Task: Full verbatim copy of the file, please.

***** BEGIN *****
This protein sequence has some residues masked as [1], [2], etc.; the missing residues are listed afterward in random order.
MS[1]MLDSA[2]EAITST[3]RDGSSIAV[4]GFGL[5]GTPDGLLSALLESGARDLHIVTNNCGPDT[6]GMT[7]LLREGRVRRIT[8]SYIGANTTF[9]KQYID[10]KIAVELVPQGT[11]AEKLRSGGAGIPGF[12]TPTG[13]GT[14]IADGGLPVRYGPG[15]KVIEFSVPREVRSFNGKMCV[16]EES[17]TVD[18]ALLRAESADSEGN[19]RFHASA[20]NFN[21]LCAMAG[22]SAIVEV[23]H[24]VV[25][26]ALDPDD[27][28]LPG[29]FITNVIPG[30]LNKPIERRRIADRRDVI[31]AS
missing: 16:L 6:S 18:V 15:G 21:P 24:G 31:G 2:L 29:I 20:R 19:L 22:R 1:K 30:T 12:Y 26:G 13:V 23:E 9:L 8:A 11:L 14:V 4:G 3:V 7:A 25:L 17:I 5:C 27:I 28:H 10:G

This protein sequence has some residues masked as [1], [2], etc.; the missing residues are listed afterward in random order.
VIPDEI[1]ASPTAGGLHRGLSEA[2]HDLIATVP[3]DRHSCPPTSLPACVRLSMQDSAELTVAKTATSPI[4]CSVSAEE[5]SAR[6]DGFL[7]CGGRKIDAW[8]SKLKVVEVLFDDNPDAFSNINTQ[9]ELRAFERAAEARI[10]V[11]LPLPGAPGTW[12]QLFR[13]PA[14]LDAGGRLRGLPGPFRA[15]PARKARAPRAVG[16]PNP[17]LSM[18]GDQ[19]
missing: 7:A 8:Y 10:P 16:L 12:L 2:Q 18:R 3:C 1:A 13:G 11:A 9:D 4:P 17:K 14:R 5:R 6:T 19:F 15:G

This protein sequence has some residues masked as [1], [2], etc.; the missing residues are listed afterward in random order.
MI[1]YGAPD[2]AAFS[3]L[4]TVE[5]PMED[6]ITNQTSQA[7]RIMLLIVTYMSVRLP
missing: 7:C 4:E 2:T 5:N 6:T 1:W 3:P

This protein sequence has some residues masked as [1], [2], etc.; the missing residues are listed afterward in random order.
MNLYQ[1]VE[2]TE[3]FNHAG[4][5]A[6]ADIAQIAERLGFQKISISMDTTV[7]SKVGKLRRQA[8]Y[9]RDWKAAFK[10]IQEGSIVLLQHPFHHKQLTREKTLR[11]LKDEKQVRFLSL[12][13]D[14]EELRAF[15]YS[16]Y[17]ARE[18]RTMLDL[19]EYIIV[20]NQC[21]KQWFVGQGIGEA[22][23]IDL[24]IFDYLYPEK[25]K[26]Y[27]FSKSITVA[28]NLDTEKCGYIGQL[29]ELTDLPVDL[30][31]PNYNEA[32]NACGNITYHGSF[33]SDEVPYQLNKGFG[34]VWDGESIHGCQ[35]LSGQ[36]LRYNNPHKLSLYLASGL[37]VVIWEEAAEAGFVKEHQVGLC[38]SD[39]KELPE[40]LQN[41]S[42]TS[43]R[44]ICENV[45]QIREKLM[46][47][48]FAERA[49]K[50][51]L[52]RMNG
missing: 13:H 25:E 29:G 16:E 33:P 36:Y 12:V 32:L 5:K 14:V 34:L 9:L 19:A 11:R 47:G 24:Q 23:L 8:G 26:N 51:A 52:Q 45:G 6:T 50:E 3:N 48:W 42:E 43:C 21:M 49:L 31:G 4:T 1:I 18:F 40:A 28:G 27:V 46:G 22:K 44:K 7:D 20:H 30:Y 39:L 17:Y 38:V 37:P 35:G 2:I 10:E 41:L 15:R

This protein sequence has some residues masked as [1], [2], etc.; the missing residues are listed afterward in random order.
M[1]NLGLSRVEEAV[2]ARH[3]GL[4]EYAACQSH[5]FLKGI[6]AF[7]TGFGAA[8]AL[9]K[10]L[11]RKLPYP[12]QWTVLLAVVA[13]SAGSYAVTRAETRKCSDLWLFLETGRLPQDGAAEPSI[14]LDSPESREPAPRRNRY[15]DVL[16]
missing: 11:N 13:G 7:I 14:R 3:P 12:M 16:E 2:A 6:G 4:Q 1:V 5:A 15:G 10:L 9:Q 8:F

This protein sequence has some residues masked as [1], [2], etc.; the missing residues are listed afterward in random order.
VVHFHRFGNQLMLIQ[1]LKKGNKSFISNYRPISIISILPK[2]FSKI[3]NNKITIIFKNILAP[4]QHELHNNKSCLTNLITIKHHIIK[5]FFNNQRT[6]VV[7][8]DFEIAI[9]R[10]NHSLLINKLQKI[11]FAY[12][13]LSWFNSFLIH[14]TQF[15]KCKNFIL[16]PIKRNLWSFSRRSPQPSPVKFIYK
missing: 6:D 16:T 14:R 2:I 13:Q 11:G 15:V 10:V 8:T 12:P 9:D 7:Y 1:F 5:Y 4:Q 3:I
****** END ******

This protein sequence has some residues masked as [1], [2], etc.; the missing residues are listed afterward in random order.
MS[1]MLDSA[2]EAITST[3]RDGSSIAV[4]GFGL[5]GTPDGLLSALLESGARDLHIVTNNCGPDT[6]GMT[7]LLREGRVRRIT[8]SYIGANTTF[9]KQYID[10]KIAVELVPQGT[11]AEKLRSGGAGIPGF[12]TPTG[13]GT[14]IADGGLPVRYGPG[15]KVIEFSVPREVRSFNGKMCV[16]EES[17]TVD[18]ALLRAESADSEGN[19]RFHASA[20]NFN[21]LCAMAG[22]SAIVEV[23]H[24]VV[25][26]ALDPDD[27][28]LPG[29]FITNVIPG[30]LNKPIERRRIADRRDVI[31]AS
missing: 16:L 6:S 18:V 15:G 21:P 24:G 31:G 2:L 29:I 20:R 19:L 22:R 1:K 30:T 12:Y 26:G 13:V 23:E 9:L 8:A 11:L 14:V 4:G 3:V 7:A 25:L 17:I 5:C 27:I 28:H 10:G

This protein sequence has some residues masked as [1], [2], etc.; the missing residues are listed afterward in random order.
VIPDEI[1]ASPTAGGLHRGLSEA[2]HDLIATVP[3]DRHSCPPTSLPACVRLSMQDSAELTVAKTATSPI[4]CSVSAEE[5]SAR[6]DGFL[7]CGGRKIDAW[8]SKLKVVEVLFDDNPDAFSNINTQ[9]ELRAFERAAEARI[10]V[11]LPLPGAPGTW[12]QLFR[13]PA[14]LDAGGRLRGLPGPFRA[15]PARKARAPRAVG[16]PNP[17]LSM[18]GDQ[19]
missing: 7:A 8:Y 10:P 16:L 12:L 2:Q 18:R 3:C 1:A 13:G 11:A 9:D 4:P 17:K 14:R 5:R 6:T 19:F 15:G

This protein sequence has some residues masked as [1], [2], etc.; the missing residues are listed afterward in random order.
MI[1]YGAPD[2]AAFS[3]L[4]TVE[5]PMED[6]ITNQTSQA[7]RIMLLIVTYMSVRLP
missing: 7:C 4:E 2:T 5:N 6:T 1:W 3:P

This protein sequence has some residues masked as [1], [2], etc.; the missing residues are listed afterward in random order.
MNLYQ[1]VE[2]TE[3]FNHAG[4][5]A[6]ADIAQIAERLGFQKISISMDTTV[7]SKVGKLRRQA[8]Y[9]RDWKAAFK[10]IQEGSIVLLQHPFHHKQLTREKTLR[11]LKDEKQVRFLSL[12][13]D[14]EELRAF[15]YS[16]Y[17]ARE[18]RTMLDL[19]EYIIV[20]NQC[21]KQWFVGQGIGEA[22][23]IDL[24]IFDYLYPEK[25]K[26]Y[27]FSKSITVA[28]NLDTEKCGYIGQL[29]ELTDLPVDL[30][31]PNYNEA[32]NACGNITYHGSF[33]SDEVPYQLNKGFG[34]VWDGESIHGCQ[35]LSGQ[36]LRYNNPHKLSLYLASGL[37]VVIWEEAAEAGFVKEHQVGLC[38]SD[39]KELPE[40]LQN[41]S[42]TS[43]R[44]ICENV[45]QIREKLM[46][47][48]FAERA[49]K[50][51]L[52]RMNG
missing: 13:H 25:E 29:G 16:E 33:P 36:Y 12:V 32:L 5:K 14:V 34:L 9:L 19:A 11:R 47:G 24:Q 23:L 8:G 26:N 51:A 52:Q 45:G 6:T 50:E 3:N 48:W 42:E 43:C 21:M 49:L 31:G 4:T 1:I 18:F 40:A 28:G 27:V 46:G 22:K 44:K 7:D 20:H 30:Y 39:L 17:Y 38:V 37:P 35:G 2:I 10:E 41:L 15:R

This protein sequence has some residues masked as [1], [2], etc.; the missing residues are listed afterward in random order.
M[1]NLGLSRVEEAV[2]ARH[3]GL[4]EYAACQSH[5]FLKGI[6]AF[7]TGFGAA[8]AL[9]K[10]L[11]RKLPYP[12]QWTVLLAVVA[13]SAGSYAVTRAETRKCSDLWLFLETGRLPQDGAAEPSI[14]LDSPESREPAPRRNRY[15]DVL[16]
missing: 11:N 13:G 7:I 14:R 3:P 12:M 16:E 2:A 6:G 4:Q 1:V 5:A 15:G 10:L 9:Q 8:F

This protein sequence has some residues masked as [1], [2], etc.; the missing residues are listed afterward in random order.
VVHFHRFGNQLMLIQ[1]LKKGNKSFISNYRPISIISILPK[2]FSKI[3]NNKITIIFKNILAP[4]QHELHNNKSCLTNLITIKHHIIK[5]FFNNQRT[6]VV[7][8]DFEIAI[9]R[10]NHSLLINKLQKI[11]FAY[12][13]LSWFNSFLIH[14]TQF[15]KCKNFIL[16]PIKRNLWSFSRRSPQPSPVKFIYK
missing: 6:D 16:T 14:R 2:I 13:Q 11:G 15:V 10:V 8:T 12:P 9:D 7:Y 1:F 5:Y 4:Q 3:I